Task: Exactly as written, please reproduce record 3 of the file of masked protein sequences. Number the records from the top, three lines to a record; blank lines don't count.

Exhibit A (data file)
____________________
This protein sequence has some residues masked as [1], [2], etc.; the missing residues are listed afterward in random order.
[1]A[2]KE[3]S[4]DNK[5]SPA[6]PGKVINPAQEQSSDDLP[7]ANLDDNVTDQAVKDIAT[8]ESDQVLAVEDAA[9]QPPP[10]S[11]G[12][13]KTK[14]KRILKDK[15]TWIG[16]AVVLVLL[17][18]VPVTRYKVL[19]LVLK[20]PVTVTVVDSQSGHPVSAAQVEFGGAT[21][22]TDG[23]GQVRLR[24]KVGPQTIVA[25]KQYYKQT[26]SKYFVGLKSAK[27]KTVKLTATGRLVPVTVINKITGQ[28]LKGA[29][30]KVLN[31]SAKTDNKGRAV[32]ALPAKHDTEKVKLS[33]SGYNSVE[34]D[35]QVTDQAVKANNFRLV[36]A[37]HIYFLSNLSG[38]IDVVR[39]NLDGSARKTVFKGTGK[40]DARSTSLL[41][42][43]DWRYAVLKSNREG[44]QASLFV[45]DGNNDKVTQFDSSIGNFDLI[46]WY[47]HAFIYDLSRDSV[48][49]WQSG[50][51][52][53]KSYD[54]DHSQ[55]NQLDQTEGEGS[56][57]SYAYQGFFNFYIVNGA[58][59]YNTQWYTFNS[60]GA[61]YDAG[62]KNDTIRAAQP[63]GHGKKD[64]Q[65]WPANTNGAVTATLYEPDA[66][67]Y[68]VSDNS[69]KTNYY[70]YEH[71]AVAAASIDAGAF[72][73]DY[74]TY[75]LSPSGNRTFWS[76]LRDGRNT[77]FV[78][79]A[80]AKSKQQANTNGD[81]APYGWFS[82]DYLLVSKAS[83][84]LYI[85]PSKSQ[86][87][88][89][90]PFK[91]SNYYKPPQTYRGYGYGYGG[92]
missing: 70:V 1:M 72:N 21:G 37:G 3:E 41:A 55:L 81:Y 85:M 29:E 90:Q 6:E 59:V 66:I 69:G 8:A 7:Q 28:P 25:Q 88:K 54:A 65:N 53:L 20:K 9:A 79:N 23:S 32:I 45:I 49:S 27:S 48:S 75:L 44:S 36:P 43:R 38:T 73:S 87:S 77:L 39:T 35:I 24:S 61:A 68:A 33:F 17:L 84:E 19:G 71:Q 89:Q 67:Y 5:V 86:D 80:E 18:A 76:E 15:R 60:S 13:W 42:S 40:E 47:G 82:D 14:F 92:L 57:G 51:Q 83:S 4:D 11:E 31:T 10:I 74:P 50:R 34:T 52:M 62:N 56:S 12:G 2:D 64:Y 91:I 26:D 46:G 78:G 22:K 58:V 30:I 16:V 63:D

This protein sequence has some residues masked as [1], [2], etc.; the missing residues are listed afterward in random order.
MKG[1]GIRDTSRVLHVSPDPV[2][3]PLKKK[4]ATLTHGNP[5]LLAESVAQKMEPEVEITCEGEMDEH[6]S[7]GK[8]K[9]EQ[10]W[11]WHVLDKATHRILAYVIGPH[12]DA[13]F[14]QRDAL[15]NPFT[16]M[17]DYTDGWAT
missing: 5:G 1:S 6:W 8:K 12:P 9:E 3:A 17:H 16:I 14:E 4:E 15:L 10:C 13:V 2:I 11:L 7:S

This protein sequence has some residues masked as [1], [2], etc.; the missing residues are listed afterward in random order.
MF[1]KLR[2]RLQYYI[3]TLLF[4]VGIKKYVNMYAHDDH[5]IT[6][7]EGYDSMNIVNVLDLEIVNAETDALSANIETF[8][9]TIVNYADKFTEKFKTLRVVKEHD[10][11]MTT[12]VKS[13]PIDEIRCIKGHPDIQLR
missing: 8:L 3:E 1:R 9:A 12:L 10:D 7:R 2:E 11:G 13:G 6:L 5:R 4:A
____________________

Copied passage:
This protein sequence has some residues masked as [1], [2], etc.; the missing residues are listed afterward in random order.
MF[1]KLR[2]RLQYYI[3]TLLF[4]VGIKKYVNMYAHDDH[5]IT[6][7]EGYDSMNIVNVLDLEIVNAETDALSANIETF[8][9]TIVNYADKFTEKFKTLRVVKEHD[10][11]MTT[12]VKS[13]PIDEIRCIKGHPDIQLR
missing: 8:L 3:E 1:R 9:A 12:L 10:D 7:R 2:E 11:G 13:G 6:L 5:R 4:A